Skip to main content

What's at stake for Afghan women

By Gayle Tzemach Lemmon, Special to CNN
December 27, 2012 -- Updated 1734 GMT (0134 HKT)
STORY HIGHLIGHTS
  • Acting head of women's affairs department in Afghan province was gunned down
  • Gayle Tzemach Lemmon says the killing fits a pattern of violence against women
  • She says women have made strides in Afghanistan since 2001, but huge issues remain
  • Lemmon: While U.S. focuses on withdrawal, much remains at stake for Afghan women

Editor's note: Gayle Tzemach Lemmon is author of The New York Times best-seller "The Dressmaker of Khair Khana," which tells the true story of a girl whose business supported her family under the Taliban. A fellow at the Council on Foreign Relations, she has written widely on entrepreneurs in conflict and post-conflict regions. Follow her on Twitter: @gaylelemmon.

(CNN) -- "The United States joins the government of Afghanistan in strongly condemning the murder of Najia Sediqi, who was killed in a drive-by shooting Monday morning," read a press release issued December 12 by the U.S. State Department and distributed by the U.S. Embassy in Afghanistan.

"The United States will continue to stand side-by-side with women who are carrying on Najia's fight, the Afghan government and all Afghan people to ensure that the hard-won gains made by women in the recent years are protected and advanced."

Gayle Tzemach Lemmon
Gayle Tzemach Lemmon

Yet as the 2014 deadline for withdrawal of NATO forces approaches many Afghans and some Americans wonder how, exactly, those gains will be safeguarded. And Sediqi's death, along with three other killings of Afghan women in the past several weeks, shows both the gains and potential losses facing women in Afghanistan.

On a recent Monday morning, gunmen opened fire on Sediqi while she walked to her office in broad daylight in eastern Laghman province. She was the acting head of the region's women's affairs department, which meant that she handled everything from helping abused women get to shelters to overseeing regional economic empowerment programs.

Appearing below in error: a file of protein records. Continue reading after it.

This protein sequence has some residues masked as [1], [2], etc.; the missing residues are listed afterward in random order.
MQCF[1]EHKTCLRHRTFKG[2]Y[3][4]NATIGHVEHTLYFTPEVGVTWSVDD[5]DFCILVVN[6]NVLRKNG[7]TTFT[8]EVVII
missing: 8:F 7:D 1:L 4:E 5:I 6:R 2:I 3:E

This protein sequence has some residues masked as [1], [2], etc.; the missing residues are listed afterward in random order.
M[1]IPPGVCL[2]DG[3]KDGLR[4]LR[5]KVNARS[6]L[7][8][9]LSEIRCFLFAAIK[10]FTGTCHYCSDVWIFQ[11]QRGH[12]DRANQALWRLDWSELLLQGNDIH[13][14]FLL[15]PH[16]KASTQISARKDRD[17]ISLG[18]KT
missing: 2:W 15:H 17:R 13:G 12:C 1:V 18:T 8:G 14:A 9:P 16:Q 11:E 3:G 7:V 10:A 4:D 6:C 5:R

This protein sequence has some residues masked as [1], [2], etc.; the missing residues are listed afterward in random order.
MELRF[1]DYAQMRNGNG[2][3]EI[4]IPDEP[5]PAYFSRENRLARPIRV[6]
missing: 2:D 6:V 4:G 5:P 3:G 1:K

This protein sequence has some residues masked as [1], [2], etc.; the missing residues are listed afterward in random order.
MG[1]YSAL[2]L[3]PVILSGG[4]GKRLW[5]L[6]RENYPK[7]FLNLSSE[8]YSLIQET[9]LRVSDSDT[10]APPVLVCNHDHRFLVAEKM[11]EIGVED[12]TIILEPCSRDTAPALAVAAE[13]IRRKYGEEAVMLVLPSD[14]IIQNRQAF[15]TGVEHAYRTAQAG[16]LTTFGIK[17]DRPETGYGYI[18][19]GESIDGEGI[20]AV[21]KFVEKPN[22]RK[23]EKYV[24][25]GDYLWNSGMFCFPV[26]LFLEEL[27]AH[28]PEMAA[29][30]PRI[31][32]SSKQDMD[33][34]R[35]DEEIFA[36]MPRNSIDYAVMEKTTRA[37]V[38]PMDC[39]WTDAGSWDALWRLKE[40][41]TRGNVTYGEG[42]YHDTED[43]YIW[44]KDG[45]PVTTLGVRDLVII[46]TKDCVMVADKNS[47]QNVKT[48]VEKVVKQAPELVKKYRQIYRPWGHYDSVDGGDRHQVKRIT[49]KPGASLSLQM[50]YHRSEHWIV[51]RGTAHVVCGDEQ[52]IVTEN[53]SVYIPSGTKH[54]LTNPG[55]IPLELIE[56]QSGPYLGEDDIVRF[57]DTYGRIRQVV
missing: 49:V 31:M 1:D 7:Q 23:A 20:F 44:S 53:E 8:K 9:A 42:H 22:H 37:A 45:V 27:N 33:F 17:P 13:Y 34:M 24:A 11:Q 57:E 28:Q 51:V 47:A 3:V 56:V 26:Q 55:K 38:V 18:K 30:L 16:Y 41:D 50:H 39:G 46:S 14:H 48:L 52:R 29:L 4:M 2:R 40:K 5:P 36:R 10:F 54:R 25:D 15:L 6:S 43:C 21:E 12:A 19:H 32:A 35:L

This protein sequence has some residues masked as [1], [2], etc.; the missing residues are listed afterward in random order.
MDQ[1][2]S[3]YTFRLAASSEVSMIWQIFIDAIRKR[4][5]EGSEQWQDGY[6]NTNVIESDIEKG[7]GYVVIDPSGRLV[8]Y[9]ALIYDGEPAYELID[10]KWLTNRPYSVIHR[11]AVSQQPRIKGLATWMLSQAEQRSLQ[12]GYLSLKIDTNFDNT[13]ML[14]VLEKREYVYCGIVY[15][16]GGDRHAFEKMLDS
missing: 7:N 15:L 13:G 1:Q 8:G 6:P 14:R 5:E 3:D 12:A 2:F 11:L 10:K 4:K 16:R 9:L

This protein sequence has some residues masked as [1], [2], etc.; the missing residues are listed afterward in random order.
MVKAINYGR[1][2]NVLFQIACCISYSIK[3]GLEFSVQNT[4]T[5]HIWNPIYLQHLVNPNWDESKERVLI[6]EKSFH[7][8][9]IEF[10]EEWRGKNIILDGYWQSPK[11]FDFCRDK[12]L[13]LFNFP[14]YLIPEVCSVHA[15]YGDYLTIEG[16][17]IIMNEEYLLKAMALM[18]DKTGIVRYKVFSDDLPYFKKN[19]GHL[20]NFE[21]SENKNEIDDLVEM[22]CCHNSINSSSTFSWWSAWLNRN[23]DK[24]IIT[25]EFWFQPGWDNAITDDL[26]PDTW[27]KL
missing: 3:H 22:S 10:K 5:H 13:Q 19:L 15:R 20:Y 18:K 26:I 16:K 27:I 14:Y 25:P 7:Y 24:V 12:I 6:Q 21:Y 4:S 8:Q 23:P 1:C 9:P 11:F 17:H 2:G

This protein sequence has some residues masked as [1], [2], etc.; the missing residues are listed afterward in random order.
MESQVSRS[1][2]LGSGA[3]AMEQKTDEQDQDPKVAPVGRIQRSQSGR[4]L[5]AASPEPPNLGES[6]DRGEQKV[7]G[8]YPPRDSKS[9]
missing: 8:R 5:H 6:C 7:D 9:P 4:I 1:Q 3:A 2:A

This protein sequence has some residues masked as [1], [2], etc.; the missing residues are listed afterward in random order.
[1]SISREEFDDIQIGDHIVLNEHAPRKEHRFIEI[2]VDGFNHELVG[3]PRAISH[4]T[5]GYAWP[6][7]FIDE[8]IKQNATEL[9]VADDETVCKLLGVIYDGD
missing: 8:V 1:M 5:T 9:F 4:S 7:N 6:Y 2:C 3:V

Become a fan of CNNOpinion
Stay up to date on the latest opinion, analysis and conversations through social media. Join us at Facebook/CNNOpinion and follow us @CNNOpinion on Twitter. We welcome your ideas and comments.



Her title was "acting" because, as Afghanistan's TOLO TV reported, only five months earlier her predecessor, Hanifa Safi, was killed in a car bomb blast that also left her husband in a coma. Both Sediqi and Safi are among the hundreds of Afghan officials and leaders who have been targeted for assassination.

The killings of the Afghan officials come alongside several weeks in which horrific cases of violence against women came to light in the Afghan press. In Kapisa province, a 16-year-old schoolgirl named Anisa was shot dead after leaving the Mahmoud Raqi Girls High School.

Days later Afghan women leaders gathered in Kabul to demand justice and a government investigation into whether the Taliban, which are suspected in the killing, were responsible. Some activists saw a link between Anisa's killing and her work volunteering for a polio eradication campaign the Taliban are known to oppose.